More ‘Significant’ than expected
You never know what you’ll get when you watch Joel Lamangan’s movies. He is as unpredictable and dicey as he is clockwork-efficient. And you need not go as far back as his “Kalapating Musmos” or “Darna” heyday—his four films last year should suffice. How prolific can you get?
While the gritty “Bhoy Instik” was one of 2017’s most compulsively watchable and thematically pertinent indies, it was hard to make heads or tails out of “Foolish Love,” “Bes and the Beshies” and the rom-com head-scratcher “This Time I’ll be Sweeter”—which made us more cranky than sweet.
Direk Joel’s latest film, “The Significant Other,” is far from perfect, but it’s better than expected and is a, well, significant cut above “Sweeter,” “Foolish” and “Beshies.” Even as it hews closely to local cinema’s template for melodramatic scorchers about marital infidelity, it doesn’t demonize the sinner more than his or her sins of commission and omission.
While not entirely devoid of catty displays of crowd-pleasing dramatic pomp and camp, the production’s storytelling tack largely benefits from the impassioned but winking performances of Lovi Poe (as secretly married top model Maxene de Vera) and Erich Gonzales (as promising new mannequin on the block Nicole Dimaculangan).
Nicole and Maxene become fast friends in an industry that inspires competition and encourages constant reinvention. But, their friendship is soon threatened by the shocking realization that they’re in love with the same guy, dermatologist Edward Santillan (Tom Rodriguez), whose medical license should be revoked for stealing an inappropriate kiss from his patient during a birthmark-lightening procedure.
A startling scene that unabashedly plays to the peanut gallery shows the production’s combative runway vixens engaging in a round of verbal one-upmanship as they take turns kissing their duplicitous Romeo during a fashion show.
In another implausible, “happily ever after” sequence, the warring factions are seen letting bygones be bygones by coyly and cloyingly coming together to support the two-timing lout’s artistic endeavors.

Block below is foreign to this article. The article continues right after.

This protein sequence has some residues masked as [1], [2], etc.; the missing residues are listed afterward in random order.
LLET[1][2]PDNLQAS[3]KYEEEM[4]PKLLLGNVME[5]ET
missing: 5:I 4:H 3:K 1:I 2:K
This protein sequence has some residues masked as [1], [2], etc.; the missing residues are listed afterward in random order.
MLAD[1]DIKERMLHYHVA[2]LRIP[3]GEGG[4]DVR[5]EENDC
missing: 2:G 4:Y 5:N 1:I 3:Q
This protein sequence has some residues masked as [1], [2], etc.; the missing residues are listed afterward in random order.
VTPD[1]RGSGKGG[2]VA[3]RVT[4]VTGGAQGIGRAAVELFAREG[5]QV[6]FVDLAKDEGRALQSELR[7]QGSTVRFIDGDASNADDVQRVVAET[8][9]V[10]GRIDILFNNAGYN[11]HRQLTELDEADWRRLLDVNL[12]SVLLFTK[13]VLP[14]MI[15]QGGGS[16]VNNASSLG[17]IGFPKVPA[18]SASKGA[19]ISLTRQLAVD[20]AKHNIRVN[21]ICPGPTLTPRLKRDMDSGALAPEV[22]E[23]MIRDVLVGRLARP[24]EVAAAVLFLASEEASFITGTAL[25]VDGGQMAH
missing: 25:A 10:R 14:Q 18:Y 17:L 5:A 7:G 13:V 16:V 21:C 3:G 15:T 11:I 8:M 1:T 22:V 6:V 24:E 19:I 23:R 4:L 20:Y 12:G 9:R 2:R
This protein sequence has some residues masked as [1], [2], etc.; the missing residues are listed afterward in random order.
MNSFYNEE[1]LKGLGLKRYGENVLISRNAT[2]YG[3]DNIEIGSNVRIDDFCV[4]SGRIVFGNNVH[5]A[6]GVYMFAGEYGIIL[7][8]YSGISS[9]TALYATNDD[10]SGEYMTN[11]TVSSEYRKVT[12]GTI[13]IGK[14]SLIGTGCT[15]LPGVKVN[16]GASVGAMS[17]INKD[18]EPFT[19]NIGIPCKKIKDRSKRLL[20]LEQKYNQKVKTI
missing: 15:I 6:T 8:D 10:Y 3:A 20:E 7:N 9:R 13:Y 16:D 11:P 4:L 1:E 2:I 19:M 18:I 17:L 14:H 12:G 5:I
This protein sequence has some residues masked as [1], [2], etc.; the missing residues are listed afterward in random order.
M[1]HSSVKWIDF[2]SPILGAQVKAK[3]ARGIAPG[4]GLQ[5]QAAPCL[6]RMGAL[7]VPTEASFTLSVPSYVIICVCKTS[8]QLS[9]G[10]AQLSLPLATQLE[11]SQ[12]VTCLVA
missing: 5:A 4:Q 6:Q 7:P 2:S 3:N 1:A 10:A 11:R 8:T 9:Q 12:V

But, we must note how unfairly Maxene and Nicole are made to feel bad for situations beyond their control. They pin the blame on each other, while the charming man responsible for atrocious acts of deception and manipulation gets off pretty much scot-free. How’s that for double standards?
Tom is a credible lothario, but his motivations and, to use acting-school jargon, “psychological actions” are more ambivalent than clarificatory. But, this time at least, his dialogue delivery feels less stilted and more natural.
“The Significant Other” plays out like “Bituing Walang Ningning” on the catwalk. It may not have the enduring likability or the perspicacious comeuppance of other catfights inspired by the Dorina vs Lavinia duel, but Lovi and Erich acquit themselves well in their respective roles.
Who fares better? This is where appropriate casting crucially comes into play: Erich has consistently been a lovely, sensitive actress, and the production proficiently gets her up to speed as a promdi-turned-fashionista. Still, her otherwise competent portrayal requires suspension of disbelief, because she doesn’t quite measure up to her character’s swanlike bearing.
Lovi gets the upper hand on point of characterization, because her continually evolving thespic skill set complements how she fits the alluring role to a T—she sashays, swishes and preens like a topnotch model. But, she goes beyond “physicality.”
When selfishness gets in the way of Maxene’s happiness, she wears her heart on her sleeve for all the world to see.
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